The use of computing and networking resources at the University of Colorado Denver|Anschutz (CU Denver|Anschutz) is a privilege, and, like any other privilege, carries with it the responsibility for making use of these resources in an efficient, ethical, and legal manner. CU Denver|Anschutz depends upon the spirit of mutual respect and cooperative attitudes to ensure that everyone has equal privileges, privacy, and protection from interference or harassment. The systems shall be used in a manner consistent with the instructional, research, and administrative objectives of the University community in general and with the purpose for which such use was intended. CU Denver|Anschutz reserves the right to examine users' stored information when investigating cases of computing abuse or misrouted electronic mail. In addition, CU Denver|Anschutz may withdraw computing privileges when violations have occurred.
As a condition of use of CU Denver|Anschutz computing facilities, the user agrees:
Campus computing policy does not allow home wireless users to connect to the university network via UC Denver's virtual private network (VPN) without vulnerability mitigation. The IT Services department has developed several best wireless security practices - that if used - would allow you to use your home wireless system to access university data. These practices are based on a defense in depth (DiD) strategy. DiD involves implementing a set of barriers between your data and potential eavesdroppers. The individual barriers are not in themselves daunting, but when presented en masse, they provide a significant challenge to eavesdroppers.
The IT Services department recommends the following six security layers for home wireless users:
Home wireless systems have different capabilities, configurations, and documentation. Furthermore, some systems may not support the entire list of DiD recommendations, so we will present them in priority order. The first three recommendations are mandatory if you want to access university data from your home wireless network. The other three recommendations are highly desirable, but some manufactures may not provide them.
Encrypt your home wireless network - mandatory. Many older home wireless systems use Wired Equivalent Privacy (WEP) for their encryption. Unfortunately, the WEP encryption technique has been compromised and is no longer useful in any wireless environment. We require that you use WEP's follow-on encryption method, which is known as WiFi Protected Access (WPA). WPA uses a longer key (up to 256 bits) that changes periodically (with a default of 50 minutes). This longer, changing key provides you adequate security against eavesdroppers. We recommend you use the pre-shared key (WPA-PSK) mode for your home wireless system.
Change the default password needed to access your wireless devices - mandatory. wireless access points and routers require passwords for initial configuration and maintenance. These devices have factory default passwords. You should change these default passwords when you setup your system. Make sure to choose a complex password so it will be harder to compromise. Your password should consist of a minimum of eight characters; selected from numbers, upper- and lower-case letters, and special characters.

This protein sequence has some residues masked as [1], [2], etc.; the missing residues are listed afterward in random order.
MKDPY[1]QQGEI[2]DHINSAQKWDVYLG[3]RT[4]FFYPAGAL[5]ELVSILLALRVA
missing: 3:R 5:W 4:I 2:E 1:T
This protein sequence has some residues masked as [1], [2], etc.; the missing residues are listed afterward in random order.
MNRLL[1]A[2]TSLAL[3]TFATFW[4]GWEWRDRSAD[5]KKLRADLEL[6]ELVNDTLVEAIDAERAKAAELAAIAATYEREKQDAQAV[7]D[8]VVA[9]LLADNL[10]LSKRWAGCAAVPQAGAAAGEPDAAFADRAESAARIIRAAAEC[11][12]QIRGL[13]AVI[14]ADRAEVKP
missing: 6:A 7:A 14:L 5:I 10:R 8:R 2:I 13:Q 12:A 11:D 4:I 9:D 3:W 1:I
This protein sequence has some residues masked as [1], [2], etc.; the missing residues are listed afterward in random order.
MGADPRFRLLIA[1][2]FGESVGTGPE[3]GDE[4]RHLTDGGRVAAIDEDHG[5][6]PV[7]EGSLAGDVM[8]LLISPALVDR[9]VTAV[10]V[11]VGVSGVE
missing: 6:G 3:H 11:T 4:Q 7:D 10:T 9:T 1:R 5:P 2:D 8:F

Register your home wireless computers - mandatory. We require you to enable media access control (MAC) address registration on your home wireless network. The MAC address is a set of numbers and letters uniquely assigned to every networking device. That is, MAC addresses are universally unique. The benefit of MAC address registration and filtering is that wireless access is provided to only those computers you authorize.
Change the default home wireless network name - optional, but highly recommended. The name of your home wireless network is called its service set identification (SSID). The SSID can be set to anything you desire. Changing the SSID from the industry default name (which is how your wireless network will initially boot up) makes it slightly more difficult for casual users to see.
Disable the broadcasting of the home wireless network name - optional, but highly recommended. We recommend you set your SSID so that it does not broadcast its services. By default, most wireless networks are set to broadcast their presence, so anyone can easily join the wireless network. By disabling the broadcast SSID, you make it harder for uninvited guests to use your home wireless network.
Limit the number of simultaneous users - optional, but highly recommended. We recommend you set your home router to support only the number of computers you possess. That is, only issue enough IP addresses to support your home network. By limiting the number of IP addresses that you can simultaneously support, you mitigate the risk of an eavesdropper gaining access to your network.
Please also be aware that by extending the campus network to your home via the campus VPN, you may also be extending your HIPAA obligations to your premises. So you will also be required to ensure that PHI, intellectual property, and sensitive data are not available to others using your home computer that you use to connect to the university.
Technically intimidated? � There are a number of local vendors who can help you select and setup your home wireless network so that it complies with these standards. Some vendors you may wish to contact include: Geeks on call, Geek Squad, Mile High PC Techs, Connect A Tech, Rocky Mountain Computer, or Continuous Technology Solutions.